To Top

Check Out Daniel Hirsch’s Story

Today we’d like to introduce you to Daniel Hirsch.

Hi Daniel, so excited to have you on the platform. So before we get into questions about your work-life, maybe you can bring our readers up to speed on your story and how you got to where you are today?
I’ve always loved the idea of miniatures and tiny worlds we couldn’t see. I read The Borrowers alot growing up and I’ve loved dolls and puppets as long as I can remember. I started creating miniatures when I was in grade school. I used to sculpt and create with whatever I could find. I remember in 4th grade, we were assigned a model project where we had to recreate a California mission. A lot of the kids bought kits but I made mine from scratch with plaster and cardboard. I wasn’t the best writer so dioramas became my way of storytelling. From there, I ended up going to college for theatre at San Diego State and got to create scale model set designs for different plays and musicals. After I graduated, I got a gig working at a miniature studio named New Deal Studios here in L.A. They create miniature sets for a ton of major films. I got to work on Battleship and Hugo. It was going great until I found out my dad had been diagnosed with terminal lung cancer.

I moved home to help care for him in his last few months. He was my biggest cheerleader and as a tribute to him, I created a 1:12 scale haunted dollhouse. He would sit with me while I built it and it was our way of talking and saying goodbye. It gave me something to release my frustration and pain while I watched him deteriorate. When he died I held on to it for a bit then let it go. But I still carry that passion in my current job. I still design sets professionally for theme parks and events but create custom miniatures for customers on the side. I love it even more now than when I first started. I even started adding taxidermied mice to some of the scenes to add a little humor. People gave me mice that have died naturally and I taught myself to taxidermy and pose them. Those have gotten really popular.

I’m sure you wouldn’t say it’s been obstacle free, but so far would you say the journey has been a fairly smooth road?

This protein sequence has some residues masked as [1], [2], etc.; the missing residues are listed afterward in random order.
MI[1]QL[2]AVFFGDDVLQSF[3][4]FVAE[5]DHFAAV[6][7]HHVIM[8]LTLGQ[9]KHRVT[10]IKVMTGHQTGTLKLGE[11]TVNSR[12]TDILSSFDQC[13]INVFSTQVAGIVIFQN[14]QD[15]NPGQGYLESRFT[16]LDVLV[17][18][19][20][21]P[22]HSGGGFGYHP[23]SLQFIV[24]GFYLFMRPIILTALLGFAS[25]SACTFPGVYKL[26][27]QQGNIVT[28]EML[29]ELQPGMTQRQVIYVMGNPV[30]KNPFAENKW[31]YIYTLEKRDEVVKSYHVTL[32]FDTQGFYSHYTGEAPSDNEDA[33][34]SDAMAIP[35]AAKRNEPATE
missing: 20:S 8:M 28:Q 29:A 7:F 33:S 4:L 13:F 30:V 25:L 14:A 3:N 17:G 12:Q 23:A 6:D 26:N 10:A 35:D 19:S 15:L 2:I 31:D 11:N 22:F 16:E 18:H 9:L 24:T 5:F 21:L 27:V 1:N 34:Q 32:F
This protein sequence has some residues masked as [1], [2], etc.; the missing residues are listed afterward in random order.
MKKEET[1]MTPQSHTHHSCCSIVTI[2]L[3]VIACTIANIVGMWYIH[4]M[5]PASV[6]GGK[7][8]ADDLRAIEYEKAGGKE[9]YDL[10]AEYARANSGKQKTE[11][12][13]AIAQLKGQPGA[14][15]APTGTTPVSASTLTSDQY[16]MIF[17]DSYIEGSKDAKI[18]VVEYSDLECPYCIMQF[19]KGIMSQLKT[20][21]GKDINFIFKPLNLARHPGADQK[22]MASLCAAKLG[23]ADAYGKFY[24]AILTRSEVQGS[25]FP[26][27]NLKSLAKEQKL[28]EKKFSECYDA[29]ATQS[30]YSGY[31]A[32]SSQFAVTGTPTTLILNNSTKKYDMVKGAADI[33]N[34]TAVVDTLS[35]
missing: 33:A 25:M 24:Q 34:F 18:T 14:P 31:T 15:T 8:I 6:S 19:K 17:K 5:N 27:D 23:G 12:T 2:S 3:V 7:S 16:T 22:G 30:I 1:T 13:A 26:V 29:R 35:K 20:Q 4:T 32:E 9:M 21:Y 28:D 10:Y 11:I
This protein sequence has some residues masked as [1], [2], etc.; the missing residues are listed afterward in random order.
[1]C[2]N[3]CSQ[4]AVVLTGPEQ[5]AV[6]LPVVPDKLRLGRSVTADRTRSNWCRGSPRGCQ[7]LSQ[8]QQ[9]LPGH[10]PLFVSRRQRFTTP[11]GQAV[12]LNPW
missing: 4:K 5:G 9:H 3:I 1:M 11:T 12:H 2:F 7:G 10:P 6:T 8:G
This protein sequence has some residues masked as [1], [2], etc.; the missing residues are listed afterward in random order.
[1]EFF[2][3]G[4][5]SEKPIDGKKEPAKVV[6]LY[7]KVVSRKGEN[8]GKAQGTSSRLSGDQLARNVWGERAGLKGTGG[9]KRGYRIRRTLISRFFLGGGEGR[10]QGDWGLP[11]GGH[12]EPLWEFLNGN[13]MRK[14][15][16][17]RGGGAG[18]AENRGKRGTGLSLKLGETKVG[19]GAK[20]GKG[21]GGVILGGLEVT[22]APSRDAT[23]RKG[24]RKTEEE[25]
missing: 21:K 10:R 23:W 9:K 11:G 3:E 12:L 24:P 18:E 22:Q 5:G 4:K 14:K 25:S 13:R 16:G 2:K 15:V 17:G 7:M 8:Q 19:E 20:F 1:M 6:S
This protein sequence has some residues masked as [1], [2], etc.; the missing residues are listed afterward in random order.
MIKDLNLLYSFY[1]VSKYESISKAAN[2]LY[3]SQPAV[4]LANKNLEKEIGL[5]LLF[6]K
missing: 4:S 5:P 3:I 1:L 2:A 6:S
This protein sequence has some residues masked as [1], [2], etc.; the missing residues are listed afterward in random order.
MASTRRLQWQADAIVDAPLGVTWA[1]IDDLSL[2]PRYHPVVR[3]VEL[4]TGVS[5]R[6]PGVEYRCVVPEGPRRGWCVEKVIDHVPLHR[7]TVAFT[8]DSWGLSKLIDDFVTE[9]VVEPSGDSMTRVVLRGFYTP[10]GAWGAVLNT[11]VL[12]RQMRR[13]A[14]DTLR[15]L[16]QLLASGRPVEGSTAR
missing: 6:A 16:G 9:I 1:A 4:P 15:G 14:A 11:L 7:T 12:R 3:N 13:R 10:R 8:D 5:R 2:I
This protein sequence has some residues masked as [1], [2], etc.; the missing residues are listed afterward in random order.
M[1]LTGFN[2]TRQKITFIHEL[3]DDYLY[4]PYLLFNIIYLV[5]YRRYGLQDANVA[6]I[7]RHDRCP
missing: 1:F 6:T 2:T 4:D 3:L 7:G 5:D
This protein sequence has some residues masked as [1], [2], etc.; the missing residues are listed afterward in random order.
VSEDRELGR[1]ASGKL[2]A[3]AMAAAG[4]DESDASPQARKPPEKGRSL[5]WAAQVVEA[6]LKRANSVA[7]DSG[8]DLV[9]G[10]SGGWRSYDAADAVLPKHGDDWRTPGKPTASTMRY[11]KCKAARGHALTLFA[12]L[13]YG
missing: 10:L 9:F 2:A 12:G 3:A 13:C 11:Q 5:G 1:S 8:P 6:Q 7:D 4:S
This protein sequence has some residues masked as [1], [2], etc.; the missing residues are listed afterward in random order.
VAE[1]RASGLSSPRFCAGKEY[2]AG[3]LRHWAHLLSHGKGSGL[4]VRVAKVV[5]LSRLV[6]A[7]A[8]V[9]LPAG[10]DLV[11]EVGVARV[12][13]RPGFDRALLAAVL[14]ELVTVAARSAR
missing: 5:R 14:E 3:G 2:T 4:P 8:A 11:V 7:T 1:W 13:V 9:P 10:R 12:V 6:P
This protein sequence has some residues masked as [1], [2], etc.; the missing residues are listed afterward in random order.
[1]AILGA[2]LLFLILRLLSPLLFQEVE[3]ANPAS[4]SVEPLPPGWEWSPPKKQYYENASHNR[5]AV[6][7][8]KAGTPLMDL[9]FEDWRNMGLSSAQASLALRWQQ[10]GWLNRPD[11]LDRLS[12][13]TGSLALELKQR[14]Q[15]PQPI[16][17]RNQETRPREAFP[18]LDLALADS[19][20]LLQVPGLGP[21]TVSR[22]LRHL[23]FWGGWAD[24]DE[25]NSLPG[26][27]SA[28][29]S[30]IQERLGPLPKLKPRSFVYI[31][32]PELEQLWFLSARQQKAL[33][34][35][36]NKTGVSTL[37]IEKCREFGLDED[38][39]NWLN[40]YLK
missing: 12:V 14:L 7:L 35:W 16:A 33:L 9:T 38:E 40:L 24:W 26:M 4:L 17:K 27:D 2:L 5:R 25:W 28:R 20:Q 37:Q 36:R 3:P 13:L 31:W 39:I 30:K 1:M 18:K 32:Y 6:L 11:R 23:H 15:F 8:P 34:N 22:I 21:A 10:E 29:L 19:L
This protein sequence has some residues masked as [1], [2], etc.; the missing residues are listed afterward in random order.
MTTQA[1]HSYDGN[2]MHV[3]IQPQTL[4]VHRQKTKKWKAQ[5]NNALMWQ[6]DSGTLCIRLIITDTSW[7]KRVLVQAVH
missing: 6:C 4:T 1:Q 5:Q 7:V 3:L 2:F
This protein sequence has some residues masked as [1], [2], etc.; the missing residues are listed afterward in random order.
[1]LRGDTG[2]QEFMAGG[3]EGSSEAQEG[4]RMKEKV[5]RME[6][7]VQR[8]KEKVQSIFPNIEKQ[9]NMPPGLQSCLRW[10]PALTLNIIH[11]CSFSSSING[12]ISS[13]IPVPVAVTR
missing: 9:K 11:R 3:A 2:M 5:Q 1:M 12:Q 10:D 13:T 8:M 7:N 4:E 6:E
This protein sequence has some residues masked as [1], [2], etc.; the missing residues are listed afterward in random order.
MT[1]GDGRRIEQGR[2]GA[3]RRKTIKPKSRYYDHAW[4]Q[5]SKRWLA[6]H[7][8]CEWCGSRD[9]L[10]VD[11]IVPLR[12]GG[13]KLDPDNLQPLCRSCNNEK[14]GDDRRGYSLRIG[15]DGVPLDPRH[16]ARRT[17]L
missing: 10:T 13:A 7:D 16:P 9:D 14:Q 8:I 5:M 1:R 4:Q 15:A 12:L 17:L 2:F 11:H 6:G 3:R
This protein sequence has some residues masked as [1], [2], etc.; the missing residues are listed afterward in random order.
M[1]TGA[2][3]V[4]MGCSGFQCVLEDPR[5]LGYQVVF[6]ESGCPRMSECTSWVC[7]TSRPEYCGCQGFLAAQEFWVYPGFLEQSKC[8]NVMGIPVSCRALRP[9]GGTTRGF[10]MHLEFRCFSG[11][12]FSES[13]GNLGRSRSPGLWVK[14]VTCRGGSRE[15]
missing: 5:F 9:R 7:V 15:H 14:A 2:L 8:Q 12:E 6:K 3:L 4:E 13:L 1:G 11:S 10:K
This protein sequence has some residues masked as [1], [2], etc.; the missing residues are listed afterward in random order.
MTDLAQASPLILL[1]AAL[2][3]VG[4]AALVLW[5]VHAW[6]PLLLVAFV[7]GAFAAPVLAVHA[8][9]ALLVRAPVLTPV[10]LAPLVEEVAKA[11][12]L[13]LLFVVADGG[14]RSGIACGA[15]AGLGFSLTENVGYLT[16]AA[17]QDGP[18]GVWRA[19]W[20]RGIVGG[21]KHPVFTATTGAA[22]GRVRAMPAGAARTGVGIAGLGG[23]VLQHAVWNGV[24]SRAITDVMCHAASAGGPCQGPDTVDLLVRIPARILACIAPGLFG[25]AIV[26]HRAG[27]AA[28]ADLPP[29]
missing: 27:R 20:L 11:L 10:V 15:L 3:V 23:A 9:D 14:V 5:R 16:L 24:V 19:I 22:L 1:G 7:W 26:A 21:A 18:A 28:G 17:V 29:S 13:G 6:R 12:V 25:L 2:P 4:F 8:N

I wouldn’t say smooth necessarily. There are always bumps. I had my dream job here in LA but when I found out my dad had cancer, the decision to move home to Northern California was a big bump. I wouldn’t change that decision for the world, but it was a big setback in my career. In L.A., if you aren’t here someone else jumps in. Looking back on that though, I think it propelled me to work with even more passion and appreciate how lucky I am to get to do this for a living.

Appreciate you sharing that. What else should we know about what you do?
I’m primarily a production designer and art director for haunted houses and theme parks here in LA and around the world. Even with Covid taking over gatherings and events, I am thankfully still working. I think my passion for set dressing sets me apart. Storytelling through environments is big for me. It really is a niche skill and it takes a lot of training as well as a natural eye for placement. I tell new set dressers to start working in miniature scale. It helps you to stay active in your craft when you may not have a big movie set to dress every day.

Do you have recommendations for books, apps, blogs, etc?
I follow a lot of miniature accounts on Instagram. One of my favorites is wildwood_miniatures. They have a really beautiful, shabby-chic look and create minis you would want to have at full scale.


  • An average miniature is similar to a tattoo. They range from $850 and up.

Contact Info:

Suggest a Story: VoyageLA is built on recommendations from the community; it’s how we uncover hidden gems, so if you or someone you know deserves recognition please let us know here.

Leave a Reply

Your email address will not be published. Required fields are marked *

More in